Ricardo Pierre isn’t someone I’m likely to ever encounter again. I’ve only ever spent a couple of weeks in his company. I only have a few decent photos of him, and I had to poach one of those from someone else.
And yet, I’d trust him with my life. I know this because I did have to trust him with my life.
Ricardo has been one of our most consistent drivers and bodyguards in ShelterBox‘s nine months so far in Port-au-Prince. We hired him from the French Red Cross and just never gave him back. He is former detail for President Aristide, a father, a recreational boxer, a husband and the father to two boys. He is one of the nicest guys I have ever met. He is one year into law school and a damned fine electrician. Ricardo is also responsible for the caretaking of his elderly father and his younger sister.
On my last day in Haiti as team lead, I sat in the front seat of our car with Ricardo at U.N. logistics base, counting cash to pass on to the next team lead. Ricardo would have to keep the cash on him until the next lead could fly in, two days later.
I pulled my stash from various places in my pack and on my body, and counted out several thousand dollars. I handed each hundred to Ricardo to double-check the math, counted it all one last time, and stuffed two envelopes with it, so that Ricardo could carry it around better, more safely.
It wasn’t until Ricardo had both envelopes stuffed into his front pockets that I felt as if my tour was finally done, and then I thought about the curiosity of trusting someone you barely know with thousands of someone else’s dollars.
And then I reflected, briefly, on how absurd a world I was operating in at the moment: money was the smallest, least valuable thing I had trusted Ricardo with over the weeks I’d known him. When Ricardo said, “It’s not safe to go there today,” we trusted him. When Ricardo said he’d be back at the Deck (the bar and grill) to pick up me and my teammate no matter how late we stayed out celebrating a logistics partner’s birthday, we trusted him.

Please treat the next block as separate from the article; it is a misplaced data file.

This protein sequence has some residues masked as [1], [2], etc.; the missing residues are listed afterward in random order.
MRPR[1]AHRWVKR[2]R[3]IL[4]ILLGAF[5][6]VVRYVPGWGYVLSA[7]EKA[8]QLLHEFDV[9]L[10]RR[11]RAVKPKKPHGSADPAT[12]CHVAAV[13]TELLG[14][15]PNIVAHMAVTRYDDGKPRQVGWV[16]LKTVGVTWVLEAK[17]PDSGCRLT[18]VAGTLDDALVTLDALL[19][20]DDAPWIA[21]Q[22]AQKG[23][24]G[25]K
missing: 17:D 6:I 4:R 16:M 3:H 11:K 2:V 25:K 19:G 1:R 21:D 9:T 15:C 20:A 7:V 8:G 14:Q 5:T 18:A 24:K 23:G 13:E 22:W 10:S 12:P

When he told us we were safe, I believed him. When he told us we needed to make a quick exit, we did it. When he stood by my shoulder and told me quietly to keep a sharp eye on the woman to my right, I did it, but I did it knowing that he was keeping an equally sharp eye on her–and the sketchy-looking blokes to my left. And when we needed him to run interference, I didn’t even need to think about it. He just did it.
Each day he told us he’d be by to pick us up, I trusted him. Each day we needed someone to back us up doing tent demonstrations, I trusted him to pass along the information accurately, and I could trust that after nine months in the field with our boxes, he knew the kit as well as anyone.
Finally, the day we took him and his family to an all-inclusive beach for a rare day off, when he looked at me and my teammate and told us how much it meant to them that he felt truly a part of the ShelterBox family, I believed it. Later that day, we all sang a noisy “Happy Birthday” in French to my brother over the phone, thousands of miles away in Los Angeles.
Each day we needed him to be a member of our team, he came through. It’s why he’ll always be a guardian in my book–and why, when I go to look for someone like Ricardo on my next deployment, I’ll be looking for these same qualities.
I should say that they were qualities that are present in the three drivers that we counted on the most there. They were all men who, when shown that they were expected to become a part of our team, took to that role as naturally as could be expected.
I should also say that working with these men hammered home a critical point for me: You get the most out of trust when you give it as freely as you’re capable of giving it. In this area more than others, the rewards are boundless. I’m not saying that you need to trust everyone around you with your life. I’m saying that there are a few who are worthy, and that you should return the favor when you can, whether someone trusts you with a secret, some insight, or something as small as a couple bucks. These things are weightier than we know.